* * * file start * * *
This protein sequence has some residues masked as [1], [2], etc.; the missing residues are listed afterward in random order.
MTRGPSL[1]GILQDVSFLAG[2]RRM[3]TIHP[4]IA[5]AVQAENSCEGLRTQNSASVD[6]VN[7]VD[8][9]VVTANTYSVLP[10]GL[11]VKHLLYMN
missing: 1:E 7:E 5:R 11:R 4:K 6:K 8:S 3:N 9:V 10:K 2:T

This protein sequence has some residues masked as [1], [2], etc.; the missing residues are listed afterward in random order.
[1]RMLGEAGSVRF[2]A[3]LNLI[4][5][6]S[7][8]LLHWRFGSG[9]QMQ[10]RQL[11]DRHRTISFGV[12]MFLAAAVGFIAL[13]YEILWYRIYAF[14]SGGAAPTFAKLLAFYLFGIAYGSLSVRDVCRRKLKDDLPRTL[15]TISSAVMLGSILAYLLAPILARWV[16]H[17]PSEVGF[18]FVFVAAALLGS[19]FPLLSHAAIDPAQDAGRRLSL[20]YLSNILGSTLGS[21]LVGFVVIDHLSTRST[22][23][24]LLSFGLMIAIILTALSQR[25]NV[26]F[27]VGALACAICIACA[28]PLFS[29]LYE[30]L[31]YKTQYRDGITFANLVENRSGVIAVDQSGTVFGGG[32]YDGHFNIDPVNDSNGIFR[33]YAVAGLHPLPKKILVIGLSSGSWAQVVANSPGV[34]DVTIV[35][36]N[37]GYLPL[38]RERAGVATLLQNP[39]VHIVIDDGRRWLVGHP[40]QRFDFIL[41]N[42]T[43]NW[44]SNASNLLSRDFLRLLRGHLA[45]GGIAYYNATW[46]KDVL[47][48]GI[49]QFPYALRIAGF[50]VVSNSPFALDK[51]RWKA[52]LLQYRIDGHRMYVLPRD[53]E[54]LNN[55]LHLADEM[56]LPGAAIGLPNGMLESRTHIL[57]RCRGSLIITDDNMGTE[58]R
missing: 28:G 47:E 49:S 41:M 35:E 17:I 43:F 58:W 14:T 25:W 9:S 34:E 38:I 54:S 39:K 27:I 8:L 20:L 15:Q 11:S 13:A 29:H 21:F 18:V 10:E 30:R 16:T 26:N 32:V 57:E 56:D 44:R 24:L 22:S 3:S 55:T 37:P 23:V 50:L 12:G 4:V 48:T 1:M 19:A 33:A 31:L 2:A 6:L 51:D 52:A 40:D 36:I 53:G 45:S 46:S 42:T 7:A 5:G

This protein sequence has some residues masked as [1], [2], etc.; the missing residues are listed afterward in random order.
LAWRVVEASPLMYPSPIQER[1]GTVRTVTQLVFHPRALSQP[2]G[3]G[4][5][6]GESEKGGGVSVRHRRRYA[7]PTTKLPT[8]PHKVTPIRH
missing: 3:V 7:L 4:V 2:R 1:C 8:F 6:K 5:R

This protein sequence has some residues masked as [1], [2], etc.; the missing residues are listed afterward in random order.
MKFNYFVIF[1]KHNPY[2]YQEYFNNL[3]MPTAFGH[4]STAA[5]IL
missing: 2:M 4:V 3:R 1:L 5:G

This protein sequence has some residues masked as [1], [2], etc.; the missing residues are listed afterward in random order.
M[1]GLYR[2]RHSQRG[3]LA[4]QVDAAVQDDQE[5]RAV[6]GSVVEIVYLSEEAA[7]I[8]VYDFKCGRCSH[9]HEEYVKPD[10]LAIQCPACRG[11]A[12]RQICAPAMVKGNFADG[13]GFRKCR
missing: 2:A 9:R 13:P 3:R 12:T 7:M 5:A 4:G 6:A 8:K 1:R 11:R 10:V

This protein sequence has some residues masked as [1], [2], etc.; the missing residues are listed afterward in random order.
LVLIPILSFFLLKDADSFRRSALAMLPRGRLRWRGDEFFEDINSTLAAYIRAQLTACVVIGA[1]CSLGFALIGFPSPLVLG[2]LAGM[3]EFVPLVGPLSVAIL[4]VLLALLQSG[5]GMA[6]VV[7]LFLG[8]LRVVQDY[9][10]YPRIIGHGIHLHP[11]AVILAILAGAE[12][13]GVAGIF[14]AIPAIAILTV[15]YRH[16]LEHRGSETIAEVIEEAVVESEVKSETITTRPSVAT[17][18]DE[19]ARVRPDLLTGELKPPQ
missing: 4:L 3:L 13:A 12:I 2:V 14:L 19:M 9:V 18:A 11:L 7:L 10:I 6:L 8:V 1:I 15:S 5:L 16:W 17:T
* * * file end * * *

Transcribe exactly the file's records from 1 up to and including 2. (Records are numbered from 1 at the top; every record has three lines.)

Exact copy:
This protein sequence has some residues masked as [1], [2], etc.; the missing residues are listed afterward in random order.
MTRGPSL[1]GILQDVSFLAG[2]RRM[3]TIHP[4]IA[5]AVQAENSCEGLRTQNSASVD[6]VN[7]VD[8][9]VVTANTYSVLP[10]GL[11]VKHLLYMN
missing: 1:E 7:E 5:R 11:R 4:K 6:K 8:S 3:N 9:V 10:K 2:T

This protein sequence has some residues masked as [1], [2], etc.; the missing residues are listed afterward in random order.
[1]RMLGEAGSVRF[2]A[3]LNLI[4][5][6]S[7][8]LLHWRFGSG[9]QMQ[10]RQL[11]DRHRTISFGV[12]MFLAAAVGFIAL[13]YEILWYRIYAF[14]SGGAAPTFAKLLAFYLFGIAYGSLSVRDVCRRKLKDDLPRTL[15]TISSAVMLGSILAYLLAPILARWV[16]H[17]PSEVGF[18]FVFVAAALLGS[19]FPLLSHAAIDPAQDAGRRLSL[20]YLSNILGSTLGS[21]LVGFVVIDHLSTRST[22][23][24]LLSFGLMIAIILTALSQR[25]NV[26]F[27]VGALACAICIACA[28]PLFS[29]LYE[30]L[31]YKTQYRDGITFANLVENRSGVIAVDQSGTVFGGG[32]YDGHFNIDPVNDSNGIFR[33]YAVAGLHPLPKKILVIGLSSGSWAQVVANSPGV[34]DVTIV[35][36]N[37]GYLPL[38]RERAGVATLLQNP[39]VHIVIDDGRRWLVGHP[40]QRFDFIL[41]N[42]T[43]NW[44]SNASNLLSRDFLRLLRGHLA[45]GGIAYYNATW[46]KDVL[47][48]GI[49]QFPYALRIAGF[50]VVSNSPFALDK[51]RWKA[52]LLQYRIDGHRMYVLPRD[53]E[54]LNN[55]LHLADEM[56]LPGAAIGLPNGMLESRTHIL[57]RCRGSLIITDDNMGTE[58]R
missing: 28:G 47:E 49:S 41:M 35:E 17:I 43:F 58:W 14:T 25:W 9:S 34:E 38:I 54:S 39:K 27:I 8:L 20:L 15:Q 11:S 13:A 29:H 21:F 18:V 10:E 30:R 16:T 26:N 32:V 57:E 56:D 44:R 24:L 22:S 3:S 55:T 37:P 23:V 50:L 12:G 4:V 48:T 1:M 19:A 33:A 31:L 2:A 6:L 51:D 52:A 40:D 36:I 53:G 45:S 46:S 42:T 7:A 5:G